It's that cult of personality -- the hip gang of which Warhol is somnolent leader -- that Solanas desperately wants to join. Screenwriters Mary Harron (who also directed) and Daniel Minahan spend a lot of time limning Solanas' intellectual and political interests, her brilliance in college, her lesbianism, her literary genius, and all the rest of it, but ultimately it's hollow and irrelevant stuff: Like so many people who come to New York, Solanas wants, simply, to be famous, by any means necessary. Warhol is famous; she will work her way into his circle, and she will then be famous too -- a debt he and the world owe her, because she is brilliant, and right.
It's tricky business making a movie about a heroine who's so patently, dangerously nuts. Harron manages by treating Taylor like a wild animal stalking prey -- a homely creature of anarchic energy and perfect self-absorption. The movie neither condemns nor sympathizes; it simply presents its bizarre cast of characters in their own lurid glow and lets them play out their inevitable drama.
To Warhol, Solanas is an animal as well: a creature in some sort of human menagerie, briefly amusing but not worth sustained attention, which seems beyond his capacity in any case. He thinks, when she starts to pace and snarl distastefully, that he can just walk away, as he walks away from everyone and everything else that bores him. But by then it's too late.
Why does Solanas shoot Warhol, a man with little taste for confrontation? His gravest offense is not taking her hideous play, Up Your Ass, seriously, but that merely demonstrates that he does have some artistic and aesthetic sense. (In a very funny scene, he sits on a sofa with a group of his acolytes, reading a scene from the play about eating turds. "She's sick," someone pronounces, and Warhol, agreeing, pitches the typescript over the back of the couch -- where, presumably, it becomes part of the artistic landscape of the tinfoil-lined Factory.)
The bigger insult is that Warhol neither tells her the truth nor tells her off; he's like a huge sponge she keeps throwing herself at. She never penetrates it, but she's never frankly rejected by it either. There's never anything definite from Warhol or the Factory. They're a smarmy-mouthed, double-talking crew whose contempt would be unmistakable to anyone save someone like Solanas, a Scud missile not to be deflected by a genteel snub. They hold her hostage to her own immeasurable vainglory.
She does have her friends, Stevie (a forgettable Martha Plimpton in a forgettable role) and Candy Darling, a pre-op transvestite played by Stephen Dorff with just the right blend of girlish acidity and well-aged wistfulness. They furnish what little social balm there is in Solanas' life -- but it isn't much, and it certainly isn't enough. Toward the film's climax even they find her unbearable.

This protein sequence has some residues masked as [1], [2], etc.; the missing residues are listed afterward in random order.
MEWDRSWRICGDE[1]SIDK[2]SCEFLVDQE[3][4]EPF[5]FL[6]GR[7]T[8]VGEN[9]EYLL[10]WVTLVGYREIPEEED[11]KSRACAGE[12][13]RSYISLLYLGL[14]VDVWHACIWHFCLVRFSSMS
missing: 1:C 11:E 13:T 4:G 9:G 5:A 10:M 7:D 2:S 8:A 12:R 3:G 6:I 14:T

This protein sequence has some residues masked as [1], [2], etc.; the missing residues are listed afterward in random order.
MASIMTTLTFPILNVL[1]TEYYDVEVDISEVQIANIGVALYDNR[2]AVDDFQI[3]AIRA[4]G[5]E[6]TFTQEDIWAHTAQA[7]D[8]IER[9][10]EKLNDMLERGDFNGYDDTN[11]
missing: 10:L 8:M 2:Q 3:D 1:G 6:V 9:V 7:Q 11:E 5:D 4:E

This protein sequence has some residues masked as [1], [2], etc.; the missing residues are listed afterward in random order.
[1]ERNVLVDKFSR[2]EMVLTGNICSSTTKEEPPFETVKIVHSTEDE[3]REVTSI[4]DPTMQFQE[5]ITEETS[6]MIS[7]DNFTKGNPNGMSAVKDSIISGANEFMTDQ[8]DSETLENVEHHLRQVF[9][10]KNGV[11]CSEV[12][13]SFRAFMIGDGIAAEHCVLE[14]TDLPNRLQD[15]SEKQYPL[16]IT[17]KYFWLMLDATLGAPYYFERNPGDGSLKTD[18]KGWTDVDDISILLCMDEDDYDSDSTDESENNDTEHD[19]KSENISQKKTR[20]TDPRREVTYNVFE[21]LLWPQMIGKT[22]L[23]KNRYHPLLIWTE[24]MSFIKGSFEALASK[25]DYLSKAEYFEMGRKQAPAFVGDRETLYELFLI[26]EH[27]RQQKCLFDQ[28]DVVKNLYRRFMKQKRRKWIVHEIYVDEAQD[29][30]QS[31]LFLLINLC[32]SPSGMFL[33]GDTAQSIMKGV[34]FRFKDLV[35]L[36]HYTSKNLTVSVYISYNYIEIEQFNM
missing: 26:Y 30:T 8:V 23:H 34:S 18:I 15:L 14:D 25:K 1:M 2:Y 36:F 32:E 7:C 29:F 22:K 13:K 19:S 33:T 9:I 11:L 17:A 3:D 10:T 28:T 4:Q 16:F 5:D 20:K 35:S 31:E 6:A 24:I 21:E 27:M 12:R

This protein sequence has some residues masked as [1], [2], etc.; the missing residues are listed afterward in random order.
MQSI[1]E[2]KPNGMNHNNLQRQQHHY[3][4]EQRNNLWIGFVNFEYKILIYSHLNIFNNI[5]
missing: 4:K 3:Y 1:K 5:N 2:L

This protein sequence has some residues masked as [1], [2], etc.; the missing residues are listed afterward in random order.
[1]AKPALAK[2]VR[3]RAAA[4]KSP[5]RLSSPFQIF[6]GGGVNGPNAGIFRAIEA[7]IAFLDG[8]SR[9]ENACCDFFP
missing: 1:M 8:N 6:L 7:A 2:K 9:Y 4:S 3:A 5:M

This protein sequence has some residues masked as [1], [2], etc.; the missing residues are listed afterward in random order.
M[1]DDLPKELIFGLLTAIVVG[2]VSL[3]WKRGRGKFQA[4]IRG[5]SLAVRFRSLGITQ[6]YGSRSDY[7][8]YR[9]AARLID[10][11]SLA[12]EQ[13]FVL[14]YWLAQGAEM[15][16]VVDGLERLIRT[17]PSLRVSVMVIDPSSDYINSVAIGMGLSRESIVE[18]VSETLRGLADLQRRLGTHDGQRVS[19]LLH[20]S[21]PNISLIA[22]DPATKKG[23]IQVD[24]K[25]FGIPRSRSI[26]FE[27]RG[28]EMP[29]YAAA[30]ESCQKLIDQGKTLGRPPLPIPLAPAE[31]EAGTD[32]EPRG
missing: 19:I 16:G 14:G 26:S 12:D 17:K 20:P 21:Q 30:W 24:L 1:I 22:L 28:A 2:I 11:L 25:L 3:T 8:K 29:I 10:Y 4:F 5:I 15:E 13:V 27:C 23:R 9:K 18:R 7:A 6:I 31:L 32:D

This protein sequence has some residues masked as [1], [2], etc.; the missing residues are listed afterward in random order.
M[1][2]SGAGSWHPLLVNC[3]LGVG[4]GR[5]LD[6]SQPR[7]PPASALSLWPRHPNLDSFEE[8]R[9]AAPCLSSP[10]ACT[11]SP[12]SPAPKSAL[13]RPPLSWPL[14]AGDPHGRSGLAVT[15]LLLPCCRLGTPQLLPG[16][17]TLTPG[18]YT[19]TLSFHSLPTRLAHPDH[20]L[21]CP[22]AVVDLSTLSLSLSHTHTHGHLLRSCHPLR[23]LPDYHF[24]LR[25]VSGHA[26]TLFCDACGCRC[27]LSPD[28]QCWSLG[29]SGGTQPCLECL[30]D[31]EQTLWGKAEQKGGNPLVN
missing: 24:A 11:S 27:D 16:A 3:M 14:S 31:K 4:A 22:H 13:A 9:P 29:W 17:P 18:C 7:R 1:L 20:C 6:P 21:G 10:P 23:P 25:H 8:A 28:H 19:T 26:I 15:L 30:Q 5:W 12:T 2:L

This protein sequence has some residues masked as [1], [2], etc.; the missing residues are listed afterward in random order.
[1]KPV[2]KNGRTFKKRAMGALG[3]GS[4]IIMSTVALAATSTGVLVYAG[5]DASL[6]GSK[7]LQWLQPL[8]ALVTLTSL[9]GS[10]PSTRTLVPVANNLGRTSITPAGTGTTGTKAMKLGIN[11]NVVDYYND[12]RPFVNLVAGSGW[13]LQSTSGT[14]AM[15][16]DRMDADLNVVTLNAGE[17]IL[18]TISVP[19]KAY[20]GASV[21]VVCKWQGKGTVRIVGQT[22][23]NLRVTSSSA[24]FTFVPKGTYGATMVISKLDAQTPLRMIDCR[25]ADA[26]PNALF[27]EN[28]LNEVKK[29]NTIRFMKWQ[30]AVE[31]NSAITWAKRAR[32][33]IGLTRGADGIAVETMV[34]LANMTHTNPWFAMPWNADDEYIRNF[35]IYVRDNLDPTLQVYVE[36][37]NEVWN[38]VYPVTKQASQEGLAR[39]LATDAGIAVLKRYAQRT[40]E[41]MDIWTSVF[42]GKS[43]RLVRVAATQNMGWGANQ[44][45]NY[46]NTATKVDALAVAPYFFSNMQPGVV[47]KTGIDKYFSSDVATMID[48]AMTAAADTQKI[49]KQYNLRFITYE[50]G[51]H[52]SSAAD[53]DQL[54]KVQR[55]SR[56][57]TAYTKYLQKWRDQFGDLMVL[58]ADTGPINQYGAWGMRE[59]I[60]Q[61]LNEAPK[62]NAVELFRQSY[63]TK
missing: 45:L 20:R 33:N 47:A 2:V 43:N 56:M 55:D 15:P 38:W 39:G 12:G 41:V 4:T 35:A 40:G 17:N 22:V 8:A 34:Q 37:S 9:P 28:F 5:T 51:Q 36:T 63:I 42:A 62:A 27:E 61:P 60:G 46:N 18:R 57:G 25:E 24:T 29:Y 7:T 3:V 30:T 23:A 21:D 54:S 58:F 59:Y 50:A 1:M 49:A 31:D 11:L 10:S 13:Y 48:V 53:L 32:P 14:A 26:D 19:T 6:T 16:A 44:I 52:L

Warhol, she concludes in her paranoia, is determined to suppress her, and he's in cahoots with her publisher, Maurice Girodias (a fabulously oily Lothaire Bluteau), who actually pays her an advance for a novel of which she's written not a single word. What she really wants is for one or both of them to publish her SCUM Manifesto ("SCUM" being an acronym for "Society to Cut Up Men"). They are reluctant. In the meantime, she hawks photocopies of it (to both sexes) on the street.
The movie returns repeatedly to the fact of Solanas' lesbianism without interpreting its significance. Is her man-hating an outgrowth of her desire for women, or does she desire women because, so utterly detesting men, she has no choice? For all her railing about male evil, it's plain that she wants to be a man and thinks that if she were one, she would find the power and fame she believes she's been cheated of.
The movie opens and closes with the shooting: a scene in which Solanas steps into a sparely decorated office at the Factory and coolly pops Warhol and a male assistant. She tries to shoot Fred Hughes (Craig Chester) too, but the gun jams. But then the pistol is the story of her life; when she's aiming it at Warhol she's the closest she'll ever be to having the dick that's her greatest and most secret desire. And when it jams, the fantasy bursts like a bubble: She's still a woman, famous now for 15 minutes as the woman who plugged Warhol, but nothing more.
"Please, Valerie, just take the elevator!" Hughes pleads, as the lift waits, door open, to carry her away from the carnage. And, obediently, she does.
The film's final credits suggest that Solanas (who died destitute in San Francisco in 1989) is something of a heroine to feminists. It's depressing to think that this might be so. Solanas didn't care about bettering the lot of women; she didn't care much about women either way. She cared about hating men. They were a group she envied and from which she felt she'd been unjustly excluded. But most of all she cared about being famous and powerful -- about herself. She found her measure of fame and now has had a movie made about her life -- but with its comic pathos, it can't be the movie she would have wished for.
I Shot Andy Warhol opens Fri, May 17, at the Embarcadero Center in S.F., the Shattuck in Berkeley, and Grand Lake in Oakland.